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Schools looking at a budget crunch
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The bleak news continues for the Bryan County Schools budget, according to figures discussed at a budget workshop held Monday at Carver Elementary.

Interim Superintendent John Oliver and director of finance Melanie James presented budget projections through the end of fiscal year 2010 indicating an estimated budget deficit of $1.5 million at the end of the 2010 fiscal year.

"It’s been a challenging year with the loss of money, and it’s not over yet," James said "We started the year with $1.1 million less (than budgeted), and so far it’s up to an expected loss for 2009 of $6.3 million for all of 2009."

James said, based on the current budget, they could expect to end fiscal year 2010 with a deficit of $1,522,174.

"We can’t carry on business as usual, unfortunately, but we do have a lot of options," she said.

Some of the changes made to cut costs going into the 2010 year include an increase of class sizes by two in grades kindergarten through eighth and reducing 10 teachers. Eight middle school and three high school instructor positions were cut, as well as four graduation coaches, 20 paraprofessional positions from K through fifth, 13 special education para-pros, two school nurse positions and five clerical positions currently vacant.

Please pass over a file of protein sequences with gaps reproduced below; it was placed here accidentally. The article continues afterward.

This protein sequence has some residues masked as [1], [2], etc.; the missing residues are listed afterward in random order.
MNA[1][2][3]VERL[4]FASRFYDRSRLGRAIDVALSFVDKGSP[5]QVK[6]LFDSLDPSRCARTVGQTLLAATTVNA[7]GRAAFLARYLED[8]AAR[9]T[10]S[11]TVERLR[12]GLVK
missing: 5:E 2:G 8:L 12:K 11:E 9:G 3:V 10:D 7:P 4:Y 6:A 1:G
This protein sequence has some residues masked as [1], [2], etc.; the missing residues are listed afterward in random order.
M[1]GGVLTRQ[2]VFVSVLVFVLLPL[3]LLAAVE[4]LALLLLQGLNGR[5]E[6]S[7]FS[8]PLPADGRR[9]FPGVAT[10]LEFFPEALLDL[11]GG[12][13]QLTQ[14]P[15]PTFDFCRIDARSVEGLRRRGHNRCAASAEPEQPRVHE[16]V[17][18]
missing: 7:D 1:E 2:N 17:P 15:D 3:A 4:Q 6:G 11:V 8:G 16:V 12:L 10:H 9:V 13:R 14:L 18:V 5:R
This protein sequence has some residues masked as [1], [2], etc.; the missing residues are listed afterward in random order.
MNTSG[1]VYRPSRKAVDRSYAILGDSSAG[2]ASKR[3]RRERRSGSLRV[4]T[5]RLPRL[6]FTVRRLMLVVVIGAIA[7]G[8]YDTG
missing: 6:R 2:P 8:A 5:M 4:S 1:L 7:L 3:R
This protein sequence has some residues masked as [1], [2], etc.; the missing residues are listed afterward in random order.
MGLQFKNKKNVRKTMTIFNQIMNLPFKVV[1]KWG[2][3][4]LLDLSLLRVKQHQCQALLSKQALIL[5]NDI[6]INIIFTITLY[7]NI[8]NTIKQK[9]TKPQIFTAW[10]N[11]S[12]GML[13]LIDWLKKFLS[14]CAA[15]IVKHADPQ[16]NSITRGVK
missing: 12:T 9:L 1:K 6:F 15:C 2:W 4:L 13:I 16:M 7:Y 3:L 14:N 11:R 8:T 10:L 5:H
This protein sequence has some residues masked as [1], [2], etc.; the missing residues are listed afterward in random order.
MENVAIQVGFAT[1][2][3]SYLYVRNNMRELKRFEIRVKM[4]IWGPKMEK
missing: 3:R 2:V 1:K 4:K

Added to the budget were one driver’s education para-pro, one bus monitor, one maintenance position and two-and-a-half special education teachers.

"Overall, there are 62 positions we’ve eliminated," James said. "So far, everything has been though attrition, except seven para-pro positions."

"If SPLOST collections increase, we won’t be as tight, but until then we have to be concerned," she said.

James told the board one cut they may want to consider in order to break even in 2010 was to eliminate current year and 2010 capital projects transfers, which would keep $5.5 million in the school system for the two years.

Other options, James said, would be to reduce the number of certified staff workdays, saving approximately $172,000 per day, and increasing the millage rate by one to generate approximately $1.27 million.

According to discussion, the school board hasn’t raised the millage rate since 2002.

The budget, however, could have been worse, were it not for stimulus money coming to the state schools through the American Recovery and Reinvestment Act. Bryan County’s portion of the stimulus was estimated at $1.73 million.

"Mostly we’ll use (the stimulus) for salaries, to save some jobs," Oliver said.

Oliver said another effect of the economy has been to decrease the faculty turn over rate.

"Our staff members are staying put for the most part," he said. "We aren’t turning over like we have in the past. Folks are staying put for economic reasons."

The next step in the process is the line-by-line review of the budget by each board member and decisions based on workshop discussions, working together to determine how to balance the budget.

The schools’ next fiscal year begins July 1.

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